Change is all around us: we change service providers, change managers, change employees, we even sometimes change our company’s name. Proverbs talk about it (“The more things change…”), and the 80s band Expose points out that people and seasons do it too. So with all our experience, why do so many people get anxious over change?

Here are some of my favorite rationales that keep us from embracing and driving change, and some mitigators:

  • “The law of averages says my current path will lead to success, eventually. “ When I was 22 and first went into a casino, I saw an old man in a well-worn coat moving up and down a line of slot machines. He kept muttering to himself “one more time, this one’s it.” As the afternoon wore on his look of desperation grew, yet he continued to push quarter after quarter in hoping to recoup his losses. It is incredibly hard to look in the mirror, admit defeat, and move on. Yet those who can walk away from sunk costs can avoid throwing good money after bad. The Cubs will eventually win a World Series, but is it wise to keep putting money on them to do so?
  • “I have the strategic plan (on paper), but I need to deal with today’s problems.” When creating a business plan, it’s fairly easy to write a formula and put all the pieces on paper, including an ambitious goal. How many leaders fall astray after that business plan is put in? Stuck in the mire of operating a business, it’s all too easy to lose track of the key overall goals. Make sure the big picture is part of your daily review and it will be harder to bury it.
  • “We’re going pedal-to-the-metal until we hit our target.” An old sales manager of mine used to push our sales team to log massive activity—any activity—in order to hit our quotas. He drove improved movement, but he did not drive improvement in sales production or the quality of that production. No matter how hard your managers drive your staff, it is critical that everyone be focused toward the same organizational goals, whether it be volume, units, total revenue, or profitability.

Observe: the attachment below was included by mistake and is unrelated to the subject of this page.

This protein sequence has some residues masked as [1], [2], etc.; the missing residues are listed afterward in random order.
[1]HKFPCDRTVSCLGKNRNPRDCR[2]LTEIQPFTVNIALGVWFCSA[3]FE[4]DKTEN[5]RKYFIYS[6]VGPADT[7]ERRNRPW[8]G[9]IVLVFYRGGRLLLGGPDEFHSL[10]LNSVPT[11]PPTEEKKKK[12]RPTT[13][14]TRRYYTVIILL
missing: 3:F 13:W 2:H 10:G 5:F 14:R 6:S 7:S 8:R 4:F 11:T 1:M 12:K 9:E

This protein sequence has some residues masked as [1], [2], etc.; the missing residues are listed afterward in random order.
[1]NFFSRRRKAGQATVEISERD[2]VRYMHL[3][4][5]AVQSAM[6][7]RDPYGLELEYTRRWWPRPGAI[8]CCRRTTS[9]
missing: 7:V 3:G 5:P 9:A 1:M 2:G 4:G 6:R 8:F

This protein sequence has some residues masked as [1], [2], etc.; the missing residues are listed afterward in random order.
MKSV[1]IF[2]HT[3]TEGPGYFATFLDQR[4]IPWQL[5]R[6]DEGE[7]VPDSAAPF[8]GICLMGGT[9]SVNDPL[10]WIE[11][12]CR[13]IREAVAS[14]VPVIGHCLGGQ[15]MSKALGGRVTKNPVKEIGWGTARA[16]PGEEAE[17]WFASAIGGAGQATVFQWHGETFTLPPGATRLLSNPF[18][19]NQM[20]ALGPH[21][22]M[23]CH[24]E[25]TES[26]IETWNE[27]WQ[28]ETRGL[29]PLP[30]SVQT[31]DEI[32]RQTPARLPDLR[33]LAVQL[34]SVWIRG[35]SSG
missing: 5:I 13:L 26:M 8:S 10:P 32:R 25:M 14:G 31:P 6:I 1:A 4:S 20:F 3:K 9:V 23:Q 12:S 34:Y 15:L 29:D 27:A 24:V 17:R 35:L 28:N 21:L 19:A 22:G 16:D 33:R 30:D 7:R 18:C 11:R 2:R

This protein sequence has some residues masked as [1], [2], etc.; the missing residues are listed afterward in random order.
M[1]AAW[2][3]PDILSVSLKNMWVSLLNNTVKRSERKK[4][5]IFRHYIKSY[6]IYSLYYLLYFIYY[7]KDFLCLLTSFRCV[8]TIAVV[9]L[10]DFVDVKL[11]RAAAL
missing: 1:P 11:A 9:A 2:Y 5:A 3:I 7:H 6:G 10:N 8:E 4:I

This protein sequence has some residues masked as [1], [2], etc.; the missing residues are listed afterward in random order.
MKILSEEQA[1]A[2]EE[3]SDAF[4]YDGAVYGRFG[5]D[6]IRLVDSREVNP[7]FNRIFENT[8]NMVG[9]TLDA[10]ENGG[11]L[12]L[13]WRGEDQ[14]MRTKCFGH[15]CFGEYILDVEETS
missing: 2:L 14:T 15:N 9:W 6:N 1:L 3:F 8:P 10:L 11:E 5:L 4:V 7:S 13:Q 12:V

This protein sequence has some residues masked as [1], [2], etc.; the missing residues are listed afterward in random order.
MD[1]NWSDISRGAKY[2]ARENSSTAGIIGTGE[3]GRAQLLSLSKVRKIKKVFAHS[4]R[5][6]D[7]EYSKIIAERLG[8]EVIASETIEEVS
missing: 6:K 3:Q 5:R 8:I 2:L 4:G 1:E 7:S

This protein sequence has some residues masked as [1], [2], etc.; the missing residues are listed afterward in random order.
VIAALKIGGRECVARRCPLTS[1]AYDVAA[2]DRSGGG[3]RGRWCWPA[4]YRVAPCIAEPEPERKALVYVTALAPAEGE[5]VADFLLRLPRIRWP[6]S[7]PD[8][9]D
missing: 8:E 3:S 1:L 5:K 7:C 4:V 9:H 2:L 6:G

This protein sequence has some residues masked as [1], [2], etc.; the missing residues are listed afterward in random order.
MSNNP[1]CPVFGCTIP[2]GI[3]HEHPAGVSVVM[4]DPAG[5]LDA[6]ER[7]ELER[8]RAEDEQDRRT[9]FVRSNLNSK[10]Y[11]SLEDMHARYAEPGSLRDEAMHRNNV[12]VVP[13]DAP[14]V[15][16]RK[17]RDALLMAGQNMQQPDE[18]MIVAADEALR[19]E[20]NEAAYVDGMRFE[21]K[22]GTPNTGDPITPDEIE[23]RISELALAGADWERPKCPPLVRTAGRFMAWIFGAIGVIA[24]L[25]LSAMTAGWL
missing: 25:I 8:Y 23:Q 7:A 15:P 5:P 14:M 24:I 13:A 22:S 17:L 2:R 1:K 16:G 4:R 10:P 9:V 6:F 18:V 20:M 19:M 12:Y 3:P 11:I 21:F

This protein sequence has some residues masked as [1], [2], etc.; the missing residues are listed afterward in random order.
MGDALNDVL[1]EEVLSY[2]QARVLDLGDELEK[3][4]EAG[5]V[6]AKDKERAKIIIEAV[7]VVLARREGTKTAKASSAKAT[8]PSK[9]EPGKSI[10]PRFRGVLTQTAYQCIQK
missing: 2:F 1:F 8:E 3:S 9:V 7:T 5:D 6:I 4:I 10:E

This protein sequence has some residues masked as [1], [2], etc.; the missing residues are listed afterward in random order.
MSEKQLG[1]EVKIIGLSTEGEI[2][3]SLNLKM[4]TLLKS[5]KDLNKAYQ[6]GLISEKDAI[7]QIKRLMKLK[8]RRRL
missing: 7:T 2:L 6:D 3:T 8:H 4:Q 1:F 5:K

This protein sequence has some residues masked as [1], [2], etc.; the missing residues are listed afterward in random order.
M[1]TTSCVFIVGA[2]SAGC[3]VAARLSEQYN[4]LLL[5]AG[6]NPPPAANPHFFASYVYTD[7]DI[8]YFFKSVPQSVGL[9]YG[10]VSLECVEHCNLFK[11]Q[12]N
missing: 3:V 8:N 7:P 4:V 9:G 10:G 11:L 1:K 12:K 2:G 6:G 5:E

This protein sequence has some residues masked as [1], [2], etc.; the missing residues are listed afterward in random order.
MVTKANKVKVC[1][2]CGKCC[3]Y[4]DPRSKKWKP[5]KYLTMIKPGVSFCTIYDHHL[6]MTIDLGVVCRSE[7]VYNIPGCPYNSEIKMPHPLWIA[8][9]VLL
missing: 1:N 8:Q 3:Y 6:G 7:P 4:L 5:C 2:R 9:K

• “I tried to change things, but they didn’t take hold.” There can be many reasons why change fails. Communication may not have brought in the key stakeholders, the strategy may not have taken consideration enough variables, or the change may have just been a poor idea. Whatever the reason, you need to figure out why the drive failed so the next campaign has a better chance. Blame is counterproductive: insecure people take bad risks, and secure risk takers are more likely to commit themselves completely.
  • “That’s a big change, so we need to form a committee to look at it.” Rush said it best in the song Free Will: “If you choose not to decide, you still have made a choice.” In the absence of a clear decision, even normally decisive leaders can choose to stay the course of folly rather than gamble on an imperfectly substantiated risk. Sending to committee may provide insight, but is also likely to produce no greater detail. Measure risks carefully, but be prepared at all times to make a decision.

What have you seen that inhibits change, and how can we workaround it?

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